Film Review by Professor Susan VanZanten

June 11th, 2017 § 0

A Quiet Passion and the Myth of Emily Dickinson

The myth of Emily Dickinson often overshadows her profound poetry. Read Susan VanZanten’s review of A Quiet Passion, a new biopic about Dickinson’s unusual life: http://collegevilleinstitute.org/bearings/a-quiet-passion/

Flannery O’Connor Event

May 31st, 2017 § 0

“An Ultimate Concern”
The Life & Work of Flannery O’Connor

Thursday, June 1 at 7:00 p.m.
Seattle University
Bannan 102 Auditorium, Bannan Science Building

“The only concern, so far as I see it, is what Tillich calls the ultimate concern. It is what makes the stories spare and what gives them any permanent quality they may have.”
—Flannery O’Connor

Organized by Crossroads Seattle Cultural Center and featuring Image editor Gregory Wolfe, this multi-media presentation will offer insights into the life and art of American writer Flannery O’Connor.

A collage made up of film and audio clips—including O’Connor’s own voice—dramatic readings, and narrative background, “An Ultimate Concern” will delve into this Southern writer’s enigmatic stories and their provocative use of violence and the grotesque.

This event is an opportunity to encounter Flannery O’Connor through her own words, in order to enter into the heart of her thought, her stories, her personality, and her brief but intensely fulfilled life.

Milton Fellow Craft Lecture with Isaac Anderson

May 4th, 2017 § 0

“The We of Me: Writing the Relations that Define Us”

Thursday, May 4 | 3:00 p.m.
Seattle Pacific University
Library Reading Room

Our stories often find their significance where the “me” and the “we” intersect. This talk will consider the ways the personal essay decenters the self to make room for another’s experience, complicating and enriching the individual in the process.

Isaac Anderson is the 2016-17 Milton Fellow at Image journal. His work has appeared or is forthcoming in Fourth Genre, Image, Portland Magazine, Los Angeles Review of Books, Literature and Belief, and elsewhere, and his piece “Lord God Bird” (Image issue 72) received honorable mention in Best American Essays. He holds an MFA in creative writing from the Ohio State University, has taught at Ohio State, Lenoir-Rhyne University, and Western Theological Seminary, and has been a writer-in-residence at the Kimmel Harding Nelson Center for the Arts.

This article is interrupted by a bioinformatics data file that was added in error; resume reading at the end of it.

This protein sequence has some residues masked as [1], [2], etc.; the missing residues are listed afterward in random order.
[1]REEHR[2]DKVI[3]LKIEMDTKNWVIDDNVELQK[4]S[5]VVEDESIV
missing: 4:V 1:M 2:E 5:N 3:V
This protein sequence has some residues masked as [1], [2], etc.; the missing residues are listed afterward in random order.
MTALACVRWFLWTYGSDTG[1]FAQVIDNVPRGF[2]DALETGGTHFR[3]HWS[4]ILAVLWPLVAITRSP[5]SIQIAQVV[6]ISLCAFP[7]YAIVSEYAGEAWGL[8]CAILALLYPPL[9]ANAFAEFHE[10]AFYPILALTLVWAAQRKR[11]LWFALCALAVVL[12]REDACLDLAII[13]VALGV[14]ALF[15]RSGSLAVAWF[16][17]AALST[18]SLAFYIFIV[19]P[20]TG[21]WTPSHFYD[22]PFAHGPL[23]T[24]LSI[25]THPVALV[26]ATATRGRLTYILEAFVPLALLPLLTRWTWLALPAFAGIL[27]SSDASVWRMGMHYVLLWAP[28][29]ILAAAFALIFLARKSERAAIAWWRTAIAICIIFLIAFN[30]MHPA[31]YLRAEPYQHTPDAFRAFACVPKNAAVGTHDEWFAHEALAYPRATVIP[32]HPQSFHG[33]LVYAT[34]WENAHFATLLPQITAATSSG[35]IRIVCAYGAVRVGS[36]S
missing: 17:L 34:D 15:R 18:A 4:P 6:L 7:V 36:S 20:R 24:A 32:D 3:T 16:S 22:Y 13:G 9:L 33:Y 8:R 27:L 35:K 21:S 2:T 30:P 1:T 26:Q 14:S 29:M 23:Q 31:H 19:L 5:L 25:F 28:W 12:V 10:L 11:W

As Milton Fellow, Isaac is working on a collection of essays titled This Is How the End Begins, a manuscript that examines moments of personal or historic consequence as threshold moments of birth and death, opening and closure. His essays consider subjects such as American identities and rituals, fidelity, addiction, loneliness and prayer, faith and science, cultivating empathy, religious extremism, and contingency as a native part of human being.

This event is free and open to the public. Q&A to follow.

Annual Gates Reading

April 20th, 2017 § 0

Thursday, April 27, 2017
7:30 pm
Seattle Pacific University Art Center Gallery

Join the English Department for this year’s event. Mischa Willett, Ph.D., Instructor of English, will read from his poetry.

Willett’s poems have been described by the poet Scott Cairns as working with “surprising linguistic brilliance to compose oratoria that brighten the hearts of readers,” and by the poet Kevin J. Craft as “rub[bing] shoulders with classical figures and Biblical traditions, stoics and shepherds and sleep-deprived poets, the better to place the old stories in a contemporary light.”

SAMEA Conversation with Alex Awad

April 12th, 2017 § 0

Thursday, April 27
3:00 pm
Demaray 353

Students For Middle East Awareness (SAMEA) is delighted to be hosting a conversation with Reverend Alex Awad. Alex is the retired pastor at East Jerusalem Baptist Church and a professor at Bethlehem Bible College.

His family is one of the oldest and most celebrated Christian families in Bethlehem. Alex’s brother Bishara is founder of Bethlehem Bible College; his nephew Sami is director of Holy Land Trust as well as founder of both Christ at the Checkpoint and the BetLehem Music Festival; and his brother Mubarak, recognized by Newsweek as the “Palestinian Gandhi,” is Professor of Peace Studies at American University in Washington DC.

Alex advises the United Methodist Church’s Board of Global Ministries and the Mennonite Palestine-Israel Network (MennoPIN) on issues regarding Palestine and Israel.

For more information contact:
Doug Thorpe, Faculty Advisor, at dthorpe@spu.edu
Bree Brinson, Chair, SAMEA, at brinsonb@spu.edu

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